[4] Wagner A (1994) Evolution of gene networks by gene duplications: a mathematical model and its implications on genome organization. Proceedings of the National Academy of Sciences, 91, 4387–4391. https://doi.org/10.1073/pnas.91.10.4387

Cite this recommendation as:
Frédéric Guillaume (2022) Genetic and environmental robustness are distinct yet correlated evolvable traits in a gene network. Peer Community in Evolutionary Biology, 100138. https://doi.org/10.24072/pci.evolbiol.100138

Reviewed by , 18 Mar 2022

The author provided careful answers to my comments and modified the manuscript accordingly.
I do not have any other comments at this stage.


Evaluation round #2

DOI or URL of the preprint: https://arxiv.org/abs/2101.01564

Version of the preprint: 3

Author's Reply, 28 Feb 2022

Decision by , 14 Jan 2022

Dear Dr Le Rouzic,

Thank you for submitting a revision of your work on "Gene network robustness as a multivariate character". The two previous reviewers and a newer one were satisfied with the most recent version of your work and with your answers their comments. All of them ask for some corrections in the text and more clarifications, especially of the new figures. I recommend that you address their comments, and mine below before we can continue with the recommendation. A new revision will most likely not go to reviewers again.


I welcome the addition of the details about the genetic correlation of the robustness traits. It shows more precisely how different aspects of robustness may evolve more or less independently from each others. It thus greatly improves the quality of the paper. However, it can be argued that the way the evolutionary constraints have been assessed is far from the way networks may evolve in natural systems in the sense that we hardly expect robustness traits to be under direct selection. Indeed, as stressed at different places in the manuscript, robustness is an emergent property of the topology of the networks, which determine the expression phenotypes under selection. Therefore, as also asked by the third reviewer, I would like to see a more thorough justification for the purpose of this approach (imposed direct selection on robustness traits) to guide the reader and avoid misinterpretations about the nature of selection on robustness you expect to see in nature. My interpretation is that you use direct selection as a device to understand the evolutionary properties of the robustness traits. This should be made clearer in the text. What should also be clarified is whether and when you'd expect direct selection on robustness traits to act in natural populations.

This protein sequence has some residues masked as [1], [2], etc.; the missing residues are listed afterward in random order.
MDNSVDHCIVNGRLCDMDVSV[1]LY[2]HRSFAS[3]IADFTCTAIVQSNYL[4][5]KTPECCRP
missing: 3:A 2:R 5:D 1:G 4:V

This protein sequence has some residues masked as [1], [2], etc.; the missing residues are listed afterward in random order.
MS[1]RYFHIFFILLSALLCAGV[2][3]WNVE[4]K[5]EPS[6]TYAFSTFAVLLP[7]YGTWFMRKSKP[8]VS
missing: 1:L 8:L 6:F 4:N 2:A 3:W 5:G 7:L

A discussion on that very same topic is thus also awaited, especially in the light of the difference of your model with existing models. It is not yet clear from your manuscript how the genetic constraints among robustness traits bear on the evolution of the genetic networks themselves when populations are challenged by the environment but in absence of such artificial direct selection on the robustness traits. I think this is a legitimate question since it is generally expected that robustness is a trait under second-order selection. Thus, I would like to see a general discussion on that topic to help us better understand the significance of your findings in a broader evolutionary context. Such a discussion is missing at the moment but would greatly improve the impact of your paper.


Minor Comments

(line numbers refer to the latex-diff version)

l58 : hypotheses -> hypothesis

ll122-123, 136-137 : please verify if assumptions about constitutive expression are the same as in Ciliberti et al. 2007. Seems to me that their S(0) is similar to your P_0. Also amend accordingly comments about constitutive expression in your vs other models elsewhere in the text.

ll385-387 : is it 1000 generations or 5000 as in the legend of Figure 4?

Figure 4:
  Caption: illstrated -> illustrated;
  A legend for the meaning of the gray arrows in the top-right figure representing join selection on the two traits should be given to better link with the text (ie. "bivariate selection" is used in the text) (see Mullon's comment).